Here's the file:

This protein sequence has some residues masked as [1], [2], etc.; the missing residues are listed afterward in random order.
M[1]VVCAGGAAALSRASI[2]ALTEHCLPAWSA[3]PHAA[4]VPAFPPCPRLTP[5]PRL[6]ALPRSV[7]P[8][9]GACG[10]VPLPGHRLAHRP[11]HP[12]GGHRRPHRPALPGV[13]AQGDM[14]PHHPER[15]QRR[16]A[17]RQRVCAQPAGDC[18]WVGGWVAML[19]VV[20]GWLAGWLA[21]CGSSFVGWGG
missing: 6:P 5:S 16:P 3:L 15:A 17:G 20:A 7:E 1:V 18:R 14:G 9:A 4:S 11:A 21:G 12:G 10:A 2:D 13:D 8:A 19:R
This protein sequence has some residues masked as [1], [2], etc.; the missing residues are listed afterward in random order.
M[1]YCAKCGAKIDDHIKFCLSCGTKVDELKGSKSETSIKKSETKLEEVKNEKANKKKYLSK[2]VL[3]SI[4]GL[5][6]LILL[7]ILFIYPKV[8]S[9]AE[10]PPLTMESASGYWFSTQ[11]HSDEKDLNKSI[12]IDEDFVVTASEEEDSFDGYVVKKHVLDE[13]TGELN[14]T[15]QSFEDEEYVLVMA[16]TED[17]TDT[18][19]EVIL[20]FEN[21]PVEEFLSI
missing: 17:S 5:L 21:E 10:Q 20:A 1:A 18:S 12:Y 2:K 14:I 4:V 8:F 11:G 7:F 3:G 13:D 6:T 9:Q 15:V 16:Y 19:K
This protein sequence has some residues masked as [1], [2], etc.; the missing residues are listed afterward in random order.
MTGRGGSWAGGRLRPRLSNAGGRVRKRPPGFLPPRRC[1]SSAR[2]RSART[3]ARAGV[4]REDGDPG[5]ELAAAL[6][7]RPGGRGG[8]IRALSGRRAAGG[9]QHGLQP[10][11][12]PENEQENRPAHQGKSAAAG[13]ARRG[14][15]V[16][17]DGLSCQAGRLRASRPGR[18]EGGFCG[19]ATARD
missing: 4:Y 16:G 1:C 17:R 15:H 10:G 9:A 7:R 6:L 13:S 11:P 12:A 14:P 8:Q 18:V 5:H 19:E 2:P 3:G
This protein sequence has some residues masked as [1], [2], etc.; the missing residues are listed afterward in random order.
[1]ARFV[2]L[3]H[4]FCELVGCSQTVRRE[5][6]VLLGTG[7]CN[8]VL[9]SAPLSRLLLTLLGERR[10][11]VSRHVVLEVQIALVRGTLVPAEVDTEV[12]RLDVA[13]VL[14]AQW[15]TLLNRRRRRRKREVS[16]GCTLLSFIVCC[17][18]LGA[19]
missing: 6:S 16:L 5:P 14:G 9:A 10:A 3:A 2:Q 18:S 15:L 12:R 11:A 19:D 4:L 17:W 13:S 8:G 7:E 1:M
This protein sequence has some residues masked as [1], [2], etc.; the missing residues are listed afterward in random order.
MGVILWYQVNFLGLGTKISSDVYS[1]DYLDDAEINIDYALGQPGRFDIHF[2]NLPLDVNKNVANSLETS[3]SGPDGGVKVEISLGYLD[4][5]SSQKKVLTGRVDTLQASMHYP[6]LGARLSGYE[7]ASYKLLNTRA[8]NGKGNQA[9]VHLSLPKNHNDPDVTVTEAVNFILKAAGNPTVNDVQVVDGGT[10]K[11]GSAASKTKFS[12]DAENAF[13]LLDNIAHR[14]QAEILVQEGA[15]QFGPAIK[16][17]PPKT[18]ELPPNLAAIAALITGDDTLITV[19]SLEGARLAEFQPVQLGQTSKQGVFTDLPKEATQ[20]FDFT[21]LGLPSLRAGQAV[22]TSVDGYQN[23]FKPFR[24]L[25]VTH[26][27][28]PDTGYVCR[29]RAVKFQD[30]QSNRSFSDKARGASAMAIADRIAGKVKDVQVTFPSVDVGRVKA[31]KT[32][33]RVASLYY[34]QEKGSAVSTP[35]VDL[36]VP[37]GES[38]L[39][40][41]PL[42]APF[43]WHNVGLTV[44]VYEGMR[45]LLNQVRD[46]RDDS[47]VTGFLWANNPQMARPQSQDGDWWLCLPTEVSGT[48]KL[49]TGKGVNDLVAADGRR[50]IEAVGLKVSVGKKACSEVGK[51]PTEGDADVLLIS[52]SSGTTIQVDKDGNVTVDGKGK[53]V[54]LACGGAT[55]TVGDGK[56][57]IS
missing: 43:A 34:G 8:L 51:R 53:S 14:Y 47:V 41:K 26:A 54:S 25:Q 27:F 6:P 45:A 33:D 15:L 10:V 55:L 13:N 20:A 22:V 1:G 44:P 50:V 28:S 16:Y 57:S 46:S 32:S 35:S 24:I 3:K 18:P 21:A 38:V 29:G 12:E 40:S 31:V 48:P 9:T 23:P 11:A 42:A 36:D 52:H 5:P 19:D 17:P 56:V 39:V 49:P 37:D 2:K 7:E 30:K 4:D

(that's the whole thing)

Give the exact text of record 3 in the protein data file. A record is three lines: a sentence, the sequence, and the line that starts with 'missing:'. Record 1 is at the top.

This protein sequence has some residues masked as [1], [2], etc.; the missing residues are listed afterward in random order.
MTGRGGSWAGGRLRPRLSNAGGRVRKRPPGFLPPRRC[1]SSAR[2]RSART[3]ARAGV[4]REDGDPG[5]ELAAAL[6][7]RPGGRGG[8]IRALSGRRAAGG[9]QHGLQP[10][11][12]PENEQENRPAHQGKSAAAG[13]ARRG[14][15]V[16][17]DGLSCQAGRLRASRPGR[18]EGGFCG[19]ATARD
missing: 4:Y 16:G 1:C 17:R 15:H 10:G 9:A 7:R 6:L 13:S 11:P 12:A 14:P 8:Q 18:V 5:H 19:E 2:P 3:G